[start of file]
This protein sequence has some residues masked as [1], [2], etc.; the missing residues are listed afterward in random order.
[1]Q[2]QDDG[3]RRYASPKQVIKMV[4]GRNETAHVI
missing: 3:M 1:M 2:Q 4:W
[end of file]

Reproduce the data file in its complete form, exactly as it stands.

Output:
This protein sequence has some residues masked as [1], [2], etc.; the missing residues are listed afterward in random order.
[1]Q[2]QDDG[3]RRYASPKQVIKMV[4]GRNETAHVI
missing: 3:M 1:M 2:Q 4:W